This week marks the Baptism of Our Lord, offering a liturgical marking and a Gospel reading that should make writing a service reflection easy as pie. There are so many ideas and symbols and meanings inherent in baptism. Any writer worth her salt could bang out an essay on the new year, baptism, new life, redemption…and so on.
But a funny thing happened on the way to getting my thoughts down: God drew my attention to something else. Was this because He knew the baptismal theme would be too easy for me? Or because I needed to focus on something else? I can’t pretend to know God’s ways, so I’ll cease speculating and get to it.
The phrase that made me sit up straighter in my pew this week came from Psalm 29, verse 2:
Give unto THE LORD the glory due his name
O worship THE LORD in the beauty of holiness
“The beauty of holiness”—this is how we are to worship, the psalmist tells us.
I have heard that psalm on Lectionary B Sundays my entire life (well, at least the Lectionary B Sundays that I’ve been in church; I must be honest, here), yet this is the first time I’ve really heard it. The words themselves are lovely: “The beauty of holiness.”
What do they mean? My mind started to churn, and I had to pull myself back to the service, to the rest of the psalm, and to the Second Lesson, just as I pull myself back to the center each day when I meditate. Otherwise, I might have wandered down a path of association and connection that is wonderful when I’m working, but not as useful when I’m trying to remain present for a church service. I gently reoriented my thoughts to the altar cross several more times during yesterday’s Eucharist, actively listening to Father Tim’s sermon about how Mark’s spare, elegant account of Christ’s baptism speaks to our own baptisms—and yet has nothing whatsoever to do with christening gowns.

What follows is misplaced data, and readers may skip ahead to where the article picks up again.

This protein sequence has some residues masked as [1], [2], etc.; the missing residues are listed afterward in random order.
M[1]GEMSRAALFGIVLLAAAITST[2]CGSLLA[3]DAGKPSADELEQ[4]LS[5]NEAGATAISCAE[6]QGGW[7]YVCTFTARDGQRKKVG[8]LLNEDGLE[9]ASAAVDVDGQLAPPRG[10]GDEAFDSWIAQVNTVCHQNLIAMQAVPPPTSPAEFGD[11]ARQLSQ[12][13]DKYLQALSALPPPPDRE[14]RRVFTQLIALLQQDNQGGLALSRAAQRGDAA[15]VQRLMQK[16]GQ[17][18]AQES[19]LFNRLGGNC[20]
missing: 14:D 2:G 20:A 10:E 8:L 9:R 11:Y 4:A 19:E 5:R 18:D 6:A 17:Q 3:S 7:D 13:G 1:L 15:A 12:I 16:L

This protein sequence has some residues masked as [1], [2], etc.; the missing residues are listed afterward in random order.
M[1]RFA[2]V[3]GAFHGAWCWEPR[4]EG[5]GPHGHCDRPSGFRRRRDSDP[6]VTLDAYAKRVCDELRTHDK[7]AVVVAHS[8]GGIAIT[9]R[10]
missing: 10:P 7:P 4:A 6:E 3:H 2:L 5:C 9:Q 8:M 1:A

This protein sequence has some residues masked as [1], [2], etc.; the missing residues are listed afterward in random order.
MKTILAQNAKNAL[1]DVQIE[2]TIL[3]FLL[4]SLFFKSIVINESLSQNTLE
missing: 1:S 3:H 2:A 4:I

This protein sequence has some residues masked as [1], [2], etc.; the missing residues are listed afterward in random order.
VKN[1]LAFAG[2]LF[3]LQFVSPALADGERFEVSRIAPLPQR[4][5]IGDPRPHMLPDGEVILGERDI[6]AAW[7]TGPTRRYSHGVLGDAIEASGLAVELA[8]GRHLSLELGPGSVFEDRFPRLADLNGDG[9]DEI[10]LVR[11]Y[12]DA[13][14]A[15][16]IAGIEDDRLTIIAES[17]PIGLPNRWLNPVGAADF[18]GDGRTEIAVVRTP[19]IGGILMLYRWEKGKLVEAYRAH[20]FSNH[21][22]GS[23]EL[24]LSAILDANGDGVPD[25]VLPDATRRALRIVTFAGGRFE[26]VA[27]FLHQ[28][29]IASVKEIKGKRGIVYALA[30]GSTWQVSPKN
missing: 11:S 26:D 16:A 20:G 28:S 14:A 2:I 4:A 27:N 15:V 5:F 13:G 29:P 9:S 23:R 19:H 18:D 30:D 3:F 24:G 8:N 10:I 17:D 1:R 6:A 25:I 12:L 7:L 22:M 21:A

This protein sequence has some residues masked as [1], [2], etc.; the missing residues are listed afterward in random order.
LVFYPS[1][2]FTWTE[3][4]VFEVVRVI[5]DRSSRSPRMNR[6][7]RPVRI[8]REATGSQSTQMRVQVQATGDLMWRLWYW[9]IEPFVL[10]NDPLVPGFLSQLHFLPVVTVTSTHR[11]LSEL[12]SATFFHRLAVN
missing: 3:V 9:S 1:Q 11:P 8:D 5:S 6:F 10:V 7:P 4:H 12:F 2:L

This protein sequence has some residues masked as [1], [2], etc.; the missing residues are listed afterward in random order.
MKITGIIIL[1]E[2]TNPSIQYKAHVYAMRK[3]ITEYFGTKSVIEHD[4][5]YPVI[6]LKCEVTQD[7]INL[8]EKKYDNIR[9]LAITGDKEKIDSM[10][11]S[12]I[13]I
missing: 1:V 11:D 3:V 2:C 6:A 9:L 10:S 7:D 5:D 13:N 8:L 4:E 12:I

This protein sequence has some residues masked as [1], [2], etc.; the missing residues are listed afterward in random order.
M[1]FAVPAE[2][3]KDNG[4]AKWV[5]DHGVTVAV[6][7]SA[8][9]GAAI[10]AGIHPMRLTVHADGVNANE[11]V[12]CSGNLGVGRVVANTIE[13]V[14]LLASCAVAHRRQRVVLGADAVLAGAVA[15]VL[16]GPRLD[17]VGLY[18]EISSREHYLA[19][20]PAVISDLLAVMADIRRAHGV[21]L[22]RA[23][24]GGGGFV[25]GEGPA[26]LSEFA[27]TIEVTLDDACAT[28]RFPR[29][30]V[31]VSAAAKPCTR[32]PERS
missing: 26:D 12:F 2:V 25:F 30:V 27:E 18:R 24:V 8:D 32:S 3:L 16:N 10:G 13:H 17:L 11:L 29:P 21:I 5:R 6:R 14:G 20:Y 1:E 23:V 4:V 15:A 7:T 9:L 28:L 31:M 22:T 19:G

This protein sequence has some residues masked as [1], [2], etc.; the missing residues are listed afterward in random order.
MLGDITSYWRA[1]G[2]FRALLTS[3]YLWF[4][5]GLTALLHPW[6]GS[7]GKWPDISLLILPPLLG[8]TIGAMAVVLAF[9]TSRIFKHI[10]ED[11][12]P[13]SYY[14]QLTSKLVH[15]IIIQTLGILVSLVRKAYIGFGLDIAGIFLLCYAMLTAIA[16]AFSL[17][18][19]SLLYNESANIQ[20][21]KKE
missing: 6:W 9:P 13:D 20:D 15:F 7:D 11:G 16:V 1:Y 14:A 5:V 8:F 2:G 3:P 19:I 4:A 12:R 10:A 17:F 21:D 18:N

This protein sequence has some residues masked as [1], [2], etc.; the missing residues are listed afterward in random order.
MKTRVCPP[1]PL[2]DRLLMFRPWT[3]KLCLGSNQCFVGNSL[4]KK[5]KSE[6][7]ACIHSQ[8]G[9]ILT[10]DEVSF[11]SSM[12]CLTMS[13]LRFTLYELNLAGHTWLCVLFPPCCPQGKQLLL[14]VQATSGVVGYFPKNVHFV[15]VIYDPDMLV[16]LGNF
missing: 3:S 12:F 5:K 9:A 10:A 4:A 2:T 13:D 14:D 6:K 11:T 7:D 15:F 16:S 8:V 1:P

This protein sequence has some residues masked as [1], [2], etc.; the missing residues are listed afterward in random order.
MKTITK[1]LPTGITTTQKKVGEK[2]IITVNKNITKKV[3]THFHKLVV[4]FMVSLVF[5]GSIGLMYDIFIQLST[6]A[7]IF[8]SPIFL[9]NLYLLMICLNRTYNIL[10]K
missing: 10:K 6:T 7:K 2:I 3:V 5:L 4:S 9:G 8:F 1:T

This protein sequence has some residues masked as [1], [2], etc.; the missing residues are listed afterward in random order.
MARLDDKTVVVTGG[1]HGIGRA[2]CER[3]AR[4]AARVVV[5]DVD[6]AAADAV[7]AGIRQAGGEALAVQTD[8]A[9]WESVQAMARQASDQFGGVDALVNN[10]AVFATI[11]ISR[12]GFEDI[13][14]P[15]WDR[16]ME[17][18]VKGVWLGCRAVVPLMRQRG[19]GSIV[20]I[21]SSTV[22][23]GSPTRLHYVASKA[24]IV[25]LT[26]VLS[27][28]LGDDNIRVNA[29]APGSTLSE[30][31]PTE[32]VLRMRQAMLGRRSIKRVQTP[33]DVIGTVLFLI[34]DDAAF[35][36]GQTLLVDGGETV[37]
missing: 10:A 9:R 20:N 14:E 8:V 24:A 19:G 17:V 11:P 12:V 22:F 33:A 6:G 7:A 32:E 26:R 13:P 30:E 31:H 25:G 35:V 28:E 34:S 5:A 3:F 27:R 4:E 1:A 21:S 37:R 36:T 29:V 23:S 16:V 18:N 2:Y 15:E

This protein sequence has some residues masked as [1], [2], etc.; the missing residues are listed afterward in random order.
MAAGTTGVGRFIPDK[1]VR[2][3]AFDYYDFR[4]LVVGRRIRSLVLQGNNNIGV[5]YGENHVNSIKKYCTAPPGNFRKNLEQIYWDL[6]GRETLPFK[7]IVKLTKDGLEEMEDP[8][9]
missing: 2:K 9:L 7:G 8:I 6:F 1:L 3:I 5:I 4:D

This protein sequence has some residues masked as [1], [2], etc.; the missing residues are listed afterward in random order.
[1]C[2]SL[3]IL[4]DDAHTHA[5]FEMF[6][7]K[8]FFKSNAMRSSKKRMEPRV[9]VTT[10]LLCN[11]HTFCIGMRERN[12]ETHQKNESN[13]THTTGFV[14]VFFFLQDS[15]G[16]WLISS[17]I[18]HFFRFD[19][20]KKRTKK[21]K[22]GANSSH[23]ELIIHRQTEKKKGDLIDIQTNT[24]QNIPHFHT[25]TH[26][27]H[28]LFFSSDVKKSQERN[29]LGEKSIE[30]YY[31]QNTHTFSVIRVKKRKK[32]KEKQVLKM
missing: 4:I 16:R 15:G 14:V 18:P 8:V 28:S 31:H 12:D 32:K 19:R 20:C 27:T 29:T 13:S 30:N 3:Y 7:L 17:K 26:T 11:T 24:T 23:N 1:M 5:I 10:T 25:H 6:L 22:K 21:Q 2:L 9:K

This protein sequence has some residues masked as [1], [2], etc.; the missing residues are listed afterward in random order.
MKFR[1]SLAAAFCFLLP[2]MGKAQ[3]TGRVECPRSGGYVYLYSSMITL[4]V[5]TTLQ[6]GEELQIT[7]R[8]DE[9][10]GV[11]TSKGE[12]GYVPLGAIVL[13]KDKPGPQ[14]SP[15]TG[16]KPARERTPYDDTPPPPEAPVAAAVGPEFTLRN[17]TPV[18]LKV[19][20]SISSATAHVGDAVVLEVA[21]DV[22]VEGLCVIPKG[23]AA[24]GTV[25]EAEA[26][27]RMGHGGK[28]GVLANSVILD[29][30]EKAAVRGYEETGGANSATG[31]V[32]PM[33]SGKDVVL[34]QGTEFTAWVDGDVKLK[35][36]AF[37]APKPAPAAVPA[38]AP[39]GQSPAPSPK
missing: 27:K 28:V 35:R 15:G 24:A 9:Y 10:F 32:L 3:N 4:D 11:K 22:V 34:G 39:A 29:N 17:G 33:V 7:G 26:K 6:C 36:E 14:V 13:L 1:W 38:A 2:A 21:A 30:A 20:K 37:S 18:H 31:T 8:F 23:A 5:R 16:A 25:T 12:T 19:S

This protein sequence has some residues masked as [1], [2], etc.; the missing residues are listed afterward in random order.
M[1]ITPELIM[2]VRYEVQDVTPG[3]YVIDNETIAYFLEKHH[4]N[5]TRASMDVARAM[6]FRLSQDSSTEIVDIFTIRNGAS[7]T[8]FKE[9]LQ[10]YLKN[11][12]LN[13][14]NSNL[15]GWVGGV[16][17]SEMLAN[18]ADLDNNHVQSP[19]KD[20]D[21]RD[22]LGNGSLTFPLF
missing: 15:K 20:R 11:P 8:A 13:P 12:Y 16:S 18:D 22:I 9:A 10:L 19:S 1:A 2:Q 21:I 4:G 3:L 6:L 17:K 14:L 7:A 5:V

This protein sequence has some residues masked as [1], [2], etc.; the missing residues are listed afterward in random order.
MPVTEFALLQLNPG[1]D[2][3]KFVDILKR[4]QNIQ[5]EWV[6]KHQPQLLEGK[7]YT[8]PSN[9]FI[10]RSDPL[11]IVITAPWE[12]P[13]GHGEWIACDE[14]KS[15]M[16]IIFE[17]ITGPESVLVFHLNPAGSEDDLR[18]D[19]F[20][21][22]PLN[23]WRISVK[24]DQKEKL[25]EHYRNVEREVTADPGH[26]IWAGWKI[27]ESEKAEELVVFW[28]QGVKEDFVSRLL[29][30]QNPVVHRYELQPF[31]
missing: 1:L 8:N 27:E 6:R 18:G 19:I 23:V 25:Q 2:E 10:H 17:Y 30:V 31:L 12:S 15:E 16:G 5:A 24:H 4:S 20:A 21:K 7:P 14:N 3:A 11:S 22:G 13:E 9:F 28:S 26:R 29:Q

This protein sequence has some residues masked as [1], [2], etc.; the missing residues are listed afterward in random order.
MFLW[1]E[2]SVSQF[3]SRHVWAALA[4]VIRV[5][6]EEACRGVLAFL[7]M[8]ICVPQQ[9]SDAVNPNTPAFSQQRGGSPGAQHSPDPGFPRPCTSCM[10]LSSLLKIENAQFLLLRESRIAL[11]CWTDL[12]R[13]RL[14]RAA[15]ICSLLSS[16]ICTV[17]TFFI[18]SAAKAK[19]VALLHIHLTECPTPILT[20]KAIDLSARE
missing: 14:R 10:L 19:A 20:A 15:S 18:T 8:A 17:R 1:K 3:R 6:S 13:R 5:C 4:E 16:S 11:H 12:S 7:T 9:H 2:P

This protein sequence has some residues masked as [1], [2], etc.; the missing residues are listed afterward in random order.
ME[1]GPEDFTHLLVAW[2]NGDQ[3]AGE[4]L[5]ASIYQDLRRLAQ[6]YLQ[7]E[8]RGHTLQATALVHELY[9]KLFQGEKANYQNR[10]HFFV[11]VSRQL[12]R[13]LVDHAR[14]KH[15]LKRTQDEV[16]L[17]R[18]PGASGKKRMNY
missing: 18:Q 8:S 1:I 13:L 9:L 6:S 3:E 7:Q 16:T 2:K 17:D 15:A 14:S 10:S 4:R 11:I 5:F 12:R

It was at some point during the Prayers of the People (pay attention, I told myself, pay attention!) that I realized “the beauty of holiness” means that moment for us, that infinity for God, when we are completely consecrated to Him. It is what we, imperfect humans, strive for each time we pray, or gather together, or study a devotion.
Also, as my writer self butts in again for a moment, the phrase in its totality is significant. We’re not to worship the Lord “in beauty” or “in holiness,” but in “the beauty of holiness.” This is neither about aesthetics, nor piety. It’s about being fully immersed in and present to the mystery of God’s power and love.
And that’s what happens to me, every time I attend church, when we make the transition from the Offertory to the Eucharist. It’s as if, for me, the first half of the service is Left Brained and the second half Right Brained. For every lectionary rotation in which I can’t get out of my own head, there is a communion in which I leave my self behind and become part of something much, much greater. During the Eucharistic prayer and meal, I am immersed in the beauty of holiness.
If I were to allow my Left Brain to set a goal for worship, it would be that I learn how to do so in the beauty of holiness through every moment of every service I attend. However, I have an inkling that in tugging my attention to that verse in the psalm yesterday, God was reminding me that I don’t have to set any goal on my own. He is with me in every word, in every sit/stand/kneel moment. I just need to keep gently turning my attention back to Him.
- How is God holy?
- How are you holy?
- What does the beauty in holiness mean to you?